• Mohamed N.
      • et al.
      The epidemiology and risk factors for postoperative pneumonia.
      mediastinitis (deep sternal wound infection), and sepsis
      • Mathias B.
      • Mira J.C.
      • Larson S.D.
      Pediatric sepsis.
      were deemed postoperative infections.

      2.6 Statistical analysis

      The NCSS 2007 (Utah, USA) program for statistical analysis was used. Descriptive statistical methods (mean, standard deviation, median, first quarter, third quarter, frequency, percentage, minimum, maximum) were used to evaluate the study data. The Shapiro–Wilk test and graphical examinations were applied to test the suitability of quantitative data for normal distribution. Binary logistic regression analysis was used for univariable and multivariable evaluations of factors affecting mortality, cardiac arrest, and infection. Generalised linear models were used for univariable and multivariable assessments of factors affecting mechanical ventilation, length of PICU stay, and hospitalisation time. Statistical significance was accepted as p < 0.05.

      3. Results

      A total of 124 children met the inclusion criteria for the study. The gender distribution was 46/124 (37%) female and 78/124 (63%) male, with ages ranging between 0 and 36 months. Underweight and wasting were seen more frequently in infants (35/51 [68.6%] and 20/51 [39.2%], respectively), while stunting was observed most commonly in newborns (30/41 [73.2%]). Demographics and operational characteristics are shown in Table 1.
      Table 1Patient and operative characteristics.
      CharacteristicsMean ± SD, median (IQR) or n(%)
      Age (months), mean ± SD, median (Q1, Q3)9.08 ± 10.4, 5 (0.66, 16)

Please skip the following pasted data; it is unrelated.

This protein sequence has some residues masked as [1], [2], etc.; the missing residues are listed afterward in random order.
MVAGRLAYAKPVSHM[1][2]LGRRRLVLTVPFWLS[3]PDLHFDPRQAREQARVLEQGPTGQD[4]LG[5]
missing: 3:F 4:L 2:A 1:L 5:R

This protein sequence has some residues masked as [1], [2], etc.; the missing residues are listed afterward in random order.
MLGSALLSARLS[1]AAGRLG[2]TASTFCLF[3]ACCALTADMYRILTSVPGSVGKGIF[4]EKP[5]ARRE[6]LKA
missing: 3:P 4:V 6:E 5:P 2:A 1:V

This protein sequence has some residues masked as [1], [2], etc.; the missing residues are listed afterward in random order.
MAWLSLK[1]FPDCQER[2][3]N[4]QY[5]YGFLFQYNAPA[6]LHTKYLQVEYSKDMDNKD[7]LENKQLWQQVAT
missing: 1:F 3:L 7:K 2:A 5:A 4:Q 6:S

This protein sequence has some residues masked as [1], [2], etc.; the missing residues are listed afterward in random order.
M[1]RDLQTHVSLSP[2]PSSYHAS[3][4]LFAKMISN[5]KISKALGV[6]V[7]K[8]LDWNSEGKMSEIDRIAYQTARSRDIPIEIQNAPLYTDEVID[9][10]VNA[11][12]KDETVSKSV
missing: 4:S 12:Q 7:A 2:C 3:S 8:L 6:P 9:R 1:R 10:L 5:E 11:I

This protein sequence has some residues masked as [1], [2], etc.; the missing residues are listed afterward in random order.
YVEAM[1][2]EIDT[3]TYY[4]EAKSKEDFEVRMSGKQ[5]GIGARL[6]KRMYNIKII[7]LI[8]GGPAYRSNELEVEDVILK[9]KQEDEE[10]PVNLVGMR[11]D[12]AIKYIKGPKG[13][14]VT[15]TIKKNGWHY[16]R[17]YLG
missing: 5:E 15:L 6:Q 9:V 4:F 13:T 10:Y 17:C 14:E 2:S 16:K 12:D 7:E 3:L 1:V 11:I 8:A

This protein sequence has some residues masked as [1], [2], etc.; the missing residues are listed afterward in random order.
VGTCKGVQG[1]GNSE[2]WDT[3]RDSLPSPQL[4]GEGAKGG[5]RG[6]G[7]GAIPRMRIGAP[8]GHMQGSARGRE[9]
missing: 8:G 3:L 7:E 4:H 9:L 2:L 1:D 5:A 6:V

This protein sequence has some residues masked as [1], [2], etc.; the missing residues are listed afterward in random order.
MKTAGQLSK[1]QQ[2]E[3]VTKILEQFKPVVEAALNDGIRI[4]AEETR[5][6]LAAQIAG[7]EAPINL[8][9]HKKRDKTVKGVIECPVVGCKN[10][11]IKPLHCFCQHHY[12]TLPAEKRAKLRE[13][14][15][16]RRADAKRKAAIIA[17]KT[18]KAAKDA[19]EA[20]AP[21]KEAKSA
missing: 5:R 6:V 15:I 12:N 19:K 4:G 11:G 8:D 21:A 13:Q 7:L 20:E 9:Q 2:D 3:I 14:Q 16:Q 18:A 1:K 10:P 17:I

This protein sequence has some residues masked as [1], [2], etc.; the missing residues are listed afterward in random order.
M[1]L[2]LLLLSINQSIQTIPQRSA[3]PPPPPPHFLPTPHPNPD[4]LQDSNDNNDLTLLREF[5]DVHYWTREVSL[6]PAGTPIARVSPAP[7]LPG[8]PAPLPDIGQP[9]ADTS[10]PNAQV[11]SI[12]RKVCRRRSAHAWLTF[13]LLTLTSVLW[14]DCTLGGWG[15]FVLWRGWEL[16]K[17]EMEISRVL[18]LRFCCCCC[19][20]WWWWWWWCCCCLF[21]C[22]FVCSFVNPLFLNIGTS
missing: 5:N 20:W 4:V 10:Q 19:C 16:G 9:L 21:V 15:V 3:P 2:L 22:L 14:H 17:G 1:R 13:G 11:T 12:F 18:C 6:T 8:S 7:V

Female/male, n (%)46/78 (37/63)
      Weight (grams), mean ± SD, median (Q1, Q3)6145.06 ± 3344.42, 4700 (3250, 8200)
      Length (centimetres), mean ± SD, median (Q1, Q3)62.72 ± 14.52, 59 (50, 71)
      Prematurity, n (%)20 (16.1)
      Cyanotic hearth disease, n (%)14 (11.2)
      Major noncardiac anomaly, n (%)5 (4)
      Preoperative mechanical ventilation, n (%)24 (19.3)
      Cardiopulmonary bypass, n (%)109 (87.9)
      Duration on bypass (minutes), mean ± SD, median (Q1, Q3)148.22 ± 127.07, 130 (90, 1080)
      Delayed sternal closure, n (%)
      Yes50 (40.3)
      No74 (59.7)
      Cardiac arrest, n (%)5 (4)
      ECMO: extracorporeal membrane oxygenation.
      ECMO, n (%)
      19 (15.3)
      Mortality (with in 30 days of surgery), n (%)10 (8)
      Postoperative infection15 (12.1)
      Duration of mechanical ventilation (postoperative) (days), mean ± SD, median (Q1, Q3)9.2 ± 10.2, 7 (3,12)
      Duration of PICU
      RACHS: Risk Adjustment for Congenital Heart Surgery.
      (days), mean ± SD, median (Q1, Q3)
      14.2 ± 13.2, 10 (5, 18)
      Hospital stay (days), mean ± SD, median (Q1, Q3)19.8 ± 14.7, 16 (10,24)
      RACHS: Risk Adjustment for Congenital Heart Surgery.
      RACHS score, n (%)
      115 (12.1)
      225 (20)
      343 (34.6)
      419 (15.3)
      510 (8)
      612 (9.7)
      Growth and development indices, n (%)
      Weight-for-age, Z score ≤−2
      All patients (n = 124)85 (59.7)
      Newborn (n = 41)24 (58.5)
      Infant (n = 51)35 (68.6)
      Toddler (n = 32)14 (43.7)
      Length-for-age, Z score ≤−2
      All patients (n = 124)88 (70.9)
      Newborn (n = 41)30 (73.2)
      Infant (n = 51)29 (56.8)
      Toddler (n = 32)15 (46.8)
      Weight-for-length, Z score ≤−2
      All patients (n = 124)43 (34.6)
      Newborn (n = 41)14 (34.1)
      Infant (n = 51)20 (39.2)
      Toddler (n = 32)9 (28.1)
      PICU: paediatric cardiac intensive care unit; SD: standard deviation.
      a RACHS: Risk Adjustment for Congenital Heart Surgery.
      b ECMO: extracorporeal membrane oxygenation.

      3.1 Factors affecting mortality

      Increased age and weight were associated with decreased mortality rates (p = 0.02 and p = 0.01, respectively). On the other hand, prematurity, longer cardiopulmonary bypass duration, RACHS score ≥5, underweight (weight-for-age Z score ≤−2), and stunting (length-for-age Z score ≤−2) were all associated with increased mortality rates (p = 0.04; p = 0.03; p = 0.01; p = 0.04; p = 0.04, respectively). Details of factors affecting mortality are shown in Table 2.